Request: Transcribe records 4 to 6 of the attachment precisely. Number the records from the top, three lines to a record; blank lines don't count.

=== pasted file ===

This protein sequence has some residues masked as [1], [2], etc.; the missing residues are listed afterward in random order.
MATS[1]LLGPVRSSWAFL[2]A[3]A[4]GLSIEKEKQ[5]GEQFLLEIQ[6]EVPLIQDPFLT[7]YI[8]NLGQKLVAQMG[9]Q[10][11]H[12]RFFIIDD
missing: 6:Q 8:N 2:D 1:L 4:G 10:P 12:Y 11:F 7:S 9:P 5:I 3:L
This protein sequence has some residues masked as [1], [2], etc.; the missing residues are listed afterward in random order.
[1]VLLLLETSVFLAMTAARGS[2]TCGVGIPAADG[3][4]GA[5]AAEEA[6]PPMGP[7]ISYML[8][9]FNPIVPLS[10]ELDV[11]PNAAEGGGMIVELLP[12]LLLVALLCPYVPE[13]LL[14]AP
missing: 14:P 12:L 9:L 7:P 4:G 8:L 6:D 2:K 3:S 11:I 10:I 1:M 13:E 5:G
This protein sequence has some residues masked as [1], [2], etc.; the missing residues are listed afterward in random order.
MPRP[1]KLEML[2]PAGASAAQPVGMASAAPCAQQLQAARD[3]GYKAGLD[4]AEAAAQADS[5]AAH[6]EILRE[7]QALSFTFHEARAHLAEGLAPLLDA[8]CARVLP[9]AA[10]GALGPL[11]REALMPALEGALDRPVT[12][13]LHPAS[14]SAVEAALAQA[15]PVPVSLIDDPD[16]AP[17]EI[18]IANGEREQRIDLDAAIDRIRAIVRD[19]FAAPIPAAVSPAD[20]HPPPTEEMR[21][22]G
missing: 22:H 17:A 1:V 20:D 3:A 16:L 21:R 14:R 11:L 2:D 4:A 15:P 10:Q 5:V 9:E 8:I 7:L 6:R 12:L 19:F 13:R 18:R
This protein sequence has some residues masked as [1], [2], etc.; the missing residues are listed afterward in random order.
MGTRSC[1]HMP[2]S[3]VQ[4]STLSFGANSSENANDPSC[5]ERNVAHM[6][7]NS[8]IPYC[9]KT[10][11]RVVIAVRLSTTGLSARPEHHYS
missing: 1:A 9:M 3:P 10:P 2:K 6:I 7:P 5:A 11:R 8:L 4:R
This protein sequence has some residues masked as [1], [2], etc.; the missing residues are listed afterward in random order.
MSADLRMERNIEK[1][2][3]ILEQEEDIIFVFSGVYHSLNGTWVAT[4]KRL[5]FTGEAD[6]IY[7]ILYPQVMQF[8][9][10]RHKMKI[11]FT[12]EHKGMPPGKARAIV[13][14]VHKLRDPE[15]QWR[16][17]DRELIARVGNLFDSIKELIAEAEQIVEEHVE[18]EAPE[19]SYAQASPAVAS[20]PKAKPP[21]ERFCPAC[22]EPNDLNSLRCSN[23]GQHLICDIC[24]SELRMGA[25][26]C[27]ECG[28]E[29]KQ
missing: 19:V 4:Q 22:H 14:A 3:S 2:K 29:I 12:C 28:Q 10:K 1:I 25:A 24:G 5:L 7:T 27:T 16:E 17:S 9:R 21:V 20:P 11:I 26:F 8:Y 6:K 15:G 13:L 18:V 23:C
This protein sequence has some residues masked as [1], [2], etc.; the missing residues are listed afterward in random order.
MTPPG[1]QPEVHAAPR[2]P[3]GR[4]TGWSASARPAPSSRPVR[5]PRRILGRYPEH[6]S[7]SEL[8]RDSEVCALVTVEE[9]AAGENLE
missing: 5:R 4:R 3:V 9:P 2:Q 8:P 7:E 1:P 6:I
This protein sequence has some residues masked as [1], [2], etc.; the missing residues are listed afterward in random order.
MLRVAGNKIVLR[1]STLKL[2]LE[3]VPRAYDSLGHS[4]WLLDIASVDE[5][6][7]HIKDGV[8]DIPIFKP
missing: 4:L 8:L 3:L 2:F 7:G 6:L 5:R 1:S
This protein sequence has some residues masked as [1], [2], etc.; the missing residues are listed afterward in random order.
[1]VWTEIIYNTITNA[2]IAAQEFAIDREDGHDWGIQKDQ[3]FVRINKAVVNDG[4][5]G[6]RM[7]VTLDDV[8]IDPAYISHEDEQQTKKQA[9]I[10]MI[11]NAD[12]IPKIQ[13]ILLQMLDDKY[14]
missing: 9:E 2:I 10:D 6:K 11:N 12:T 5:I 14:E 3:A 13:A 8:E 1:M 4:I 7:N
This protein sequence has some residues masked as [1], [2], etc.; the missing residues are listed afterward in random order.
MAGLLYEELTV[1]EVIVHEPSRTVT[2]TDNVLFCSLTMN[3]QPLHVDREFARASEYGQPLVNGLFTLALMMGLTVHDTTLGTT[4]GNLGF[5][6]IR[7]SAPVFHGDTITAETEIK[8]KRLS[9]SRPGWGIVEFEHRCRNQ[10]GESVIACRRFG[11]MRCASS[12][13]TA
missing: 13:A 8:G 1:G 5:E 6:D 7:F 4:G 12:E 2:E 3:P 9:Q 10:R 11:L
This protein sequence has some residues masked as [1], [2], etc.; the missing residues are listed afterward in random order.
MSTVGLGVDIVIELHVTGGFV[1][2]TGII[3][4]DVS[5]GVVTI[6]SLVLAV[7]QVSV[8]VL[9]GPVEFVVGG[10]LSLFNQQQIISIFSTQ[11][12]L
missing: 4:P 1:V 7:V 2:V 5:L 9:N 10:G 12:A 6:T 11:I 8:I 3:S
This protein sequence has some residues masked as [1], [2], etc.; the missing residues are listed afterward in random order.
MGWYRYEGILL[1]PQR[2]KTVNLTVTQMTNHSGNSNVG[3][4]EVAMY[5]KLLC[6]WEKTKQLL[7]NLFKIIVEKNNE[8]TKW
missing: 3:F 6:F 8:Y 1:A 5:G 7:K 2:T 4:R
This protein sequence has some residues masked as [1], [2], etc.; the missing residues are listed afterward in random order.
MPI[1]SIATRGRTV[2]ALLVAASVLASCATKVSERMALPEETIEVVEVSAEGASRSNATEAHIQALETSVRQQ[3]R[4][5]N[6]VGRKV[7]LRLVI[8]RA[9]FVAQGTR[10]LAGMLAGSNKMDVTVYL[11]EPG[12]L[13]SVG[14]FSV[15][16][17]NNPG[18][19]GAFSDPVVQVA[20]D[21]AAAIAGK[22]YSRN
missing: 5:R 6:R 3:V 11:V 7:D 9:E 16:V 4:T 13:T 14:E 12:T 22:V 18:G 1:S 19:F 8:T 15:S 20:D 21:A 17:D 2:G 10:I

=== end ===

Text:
This protein sequence has some residues masked as [1], [2], etc.; the missing residues are listed afterward in random order.
MGTRSC[1]HMP[2]S[3]VQ[4]STLSFGANSSENANDPSC[5]ERNVAHM[6][7]NS[8]IPYC[9]KT[10][11]RVVIAVRLSTTGLSARPEHHYS
missing: 1:A 9:M 3:P 10:P 2:K 6:I 7:P 5:A 11:R 8:L 4:R
This protein sequence has some residues masked as [1], [2], etc.; the missing residues are listed afterward in random order.
MSADLRMERNIEK[1][2][3]ILEQEEDIIFVFSGVYHSLNGTWVAT[4]KRL[5]FTGEAD[6]IY[7]ILYPQVMQF[8][9][10]RHKMKI[11]FT[12]EHKGMPPGKARAIV[13][14]VHKLRDPE[15]QWR[16][17]DRELIARVGNLFDSIKELIAEAEQIVEEHVE[18]EAPE[19]SYAQASPAVAS[20]PKAKPP[21]ERFCPAC[22]EPNDLNSLRCSN[23]GQHLICDIC[24]SELRMGA[25][26]C[27]ECG[28]E[29]KQ
missing: 19:V 4:Q 22:H 14:A 3:S 2:K 29:I 12:C 28:Q 10:K 1:I 25:A 24:G 5:L 7:T 27:T 16:E 17:S 9:R 21:V 20:P 11:I 26:F 8:Y 6:K 15:G 13:L 18:V 23:C
This protein sequence has some residues masked as [1], [2], etc.; the missing residues are listed afterward in random order.
MTPPG[1]QPEVHAAPR[2]P[3]GR[4]TGWSASARPAPSSRPVR[5]PRRILGRYPEH[6]S[7]SEL[8]RDSEVCALVTVEE[9]AAGENLE
missing: 5:R 4:R 3:V 9:P 2:Q 8:P 7:E 1:P 6:I